The two companies discussed the potential launch schedule for new consoles in statements released Wednesday as part of UK regulator The The ongoing investigation by the Competition and Markets Authority in Microsoft’s proposed acquisition of ActivisionBlizzard.
The CMA has expressed concerns about the impact of the $68.7 billion deal could have on PlayStation’s ability to compete given that the merger would see Microsoft take ownership of the Call of Duty series.
“This impact will most likely be felt during the launch of the next generation of consoles, where gamers are making new decisions about which console to buy,” according to the regulator.
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In its response to the CMA’s concerns, Microsoft said the next generation of consoles is many years away and claimed any impact from the Activision the deal was highly speculative.
“The parts [Microsoft and Activision] do not dispute that a portion of gamers are likely to reevaluate their console ownership at the start of a new generation,” he wrote. “But they also note that this is an event that only happens about every eight years.
“I[n]the next new generation of consoles isn’t expected to release until fall 2028 at the earliest.
Sony says there is a very real threat that Microsoft will make Call of Duty a Xbox exclusive, while its rival claims it has little commercial incentive to do so.
Whatever the truth of the matter, Microsoft’s statement also confirms that it made a contract offer to Sony that would keep Call of Duty on. PlayStation “at least until the end of 2027” (since Microsoft’s comments were provided to AMC, company claims to have made Sony a 10-year Call of Duty offer).
Hypothetically, even though it intended to remove Call of Duty from PlayStation platforms after 2027, Microsoft argued that “Sony has more than ample time to adapt its business strategy.”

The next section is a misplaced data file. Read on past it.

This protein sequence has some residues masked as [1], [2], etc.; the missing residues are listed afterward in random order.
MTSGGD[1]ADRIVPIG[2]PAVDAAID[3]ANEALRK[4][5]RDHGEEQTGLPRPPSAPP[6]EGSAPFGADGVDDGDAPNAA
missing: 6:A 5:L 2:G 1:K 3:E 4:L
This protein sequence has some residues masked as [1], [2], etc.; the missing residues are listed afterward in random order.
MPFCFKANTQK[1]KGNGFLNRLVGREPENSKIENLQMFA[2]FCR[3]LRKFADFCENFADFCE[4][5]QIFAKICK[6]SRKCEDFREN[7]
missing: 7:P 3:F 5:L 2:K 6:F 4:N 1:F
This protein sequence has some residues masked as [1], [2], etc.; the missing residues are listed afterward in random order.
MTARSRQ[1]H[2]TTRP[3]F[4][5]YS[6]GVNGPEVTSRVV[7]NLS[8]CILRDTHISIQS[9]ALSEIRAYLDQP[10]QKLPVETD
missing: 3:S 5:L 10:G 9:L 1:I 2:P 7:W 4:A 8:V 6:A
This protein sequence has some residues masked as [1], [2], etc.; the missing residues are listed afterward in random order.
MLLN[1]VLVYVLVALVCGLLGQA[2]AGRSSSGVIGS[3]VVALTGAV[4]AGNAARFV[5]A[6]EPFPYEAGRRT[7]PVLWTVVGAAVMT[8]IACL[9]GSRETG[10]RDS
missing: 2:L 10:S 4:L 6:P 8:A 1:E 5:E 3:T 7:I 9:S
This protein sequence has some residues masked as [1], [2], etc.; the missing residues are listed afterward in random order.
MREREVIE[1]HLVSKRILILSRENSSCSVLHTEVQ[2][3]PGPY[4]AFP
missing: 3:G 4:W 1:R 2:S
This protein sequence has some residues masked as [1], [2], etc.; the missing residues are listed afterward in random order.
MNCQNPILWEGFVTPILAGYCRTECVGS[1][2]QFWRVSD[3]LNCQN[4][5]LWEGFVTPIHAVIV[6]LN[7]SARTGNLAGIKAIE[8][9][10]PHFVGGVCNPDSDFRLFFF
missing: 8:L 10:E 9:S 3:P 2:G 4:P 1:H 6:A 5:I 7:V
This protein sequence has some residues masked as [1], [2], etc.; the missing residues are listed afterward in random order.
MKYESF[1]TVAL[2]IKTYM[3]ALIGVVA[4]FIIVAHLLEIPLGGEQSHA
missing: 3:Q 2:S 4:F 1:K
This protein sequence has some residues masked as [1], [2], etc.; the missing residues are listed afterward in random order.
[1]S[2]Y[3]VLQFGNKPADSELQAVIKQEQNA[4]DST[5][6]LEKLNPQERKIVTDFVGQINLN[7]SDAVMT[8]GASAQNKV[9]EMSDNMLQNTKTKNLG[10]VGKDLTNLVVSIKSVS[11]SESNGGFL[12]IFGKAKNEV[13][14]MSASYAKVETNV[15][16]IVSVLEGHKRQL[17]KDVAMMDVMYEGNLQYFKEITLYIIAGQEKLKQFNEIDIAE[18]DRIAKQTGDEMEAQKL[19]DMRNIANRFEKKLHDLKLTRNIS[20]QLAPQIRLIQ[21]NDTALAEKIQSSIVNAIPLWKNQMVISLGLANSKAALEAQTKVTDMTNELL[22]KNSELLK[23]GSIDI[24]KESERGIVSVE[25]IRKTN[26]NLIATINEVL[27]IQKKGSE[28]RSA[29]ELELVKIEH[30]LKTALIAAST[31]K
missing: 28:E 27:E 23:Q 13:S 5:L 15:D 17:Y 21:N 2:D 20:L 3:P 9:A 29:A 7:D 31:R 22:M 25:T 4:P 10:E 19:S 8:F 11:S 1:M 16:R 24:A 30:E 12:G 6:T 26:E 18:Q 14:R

In its partially redacted statement, Sony also references Microsoft’s offer to keep Call of Duty available on PlayStation until 2027, and how that could impact the fortunes of its next console.
“Microsoft has offered to continue making Activision games available on PlayStation only until 2027… By the time SIE has launched the next generation of its PlayStation console (which is expected to happen around [redacted]), it would have lost access to Call of Duty and other Activision titles, making it extremely vulnerable to consumer shifts and subsequent deterioration in competitiveness,” Sony wrote.
“Even assuming SIE had the capability and resources to develop a franchise as successful as Call of Duty, it would take many, many years and billions of dollars to create a challenger for Call of Duty – and the example of EA‘s Battlefield shows that such efforts would more than likely be in vain.
Elsewhere in its statement, Sony claimed that if Microsoft were to gain sole control of Activision’s “irreplaceable” content, this could lead to the company raising prices for Xbox hardware, software and subscriptions.
Sony also claimed that Microsoft’s “real strategy” behind the deal with Activision Blizzard was to make PlayStation “become like Nintendo” and not compete in the 18 rated shooter space.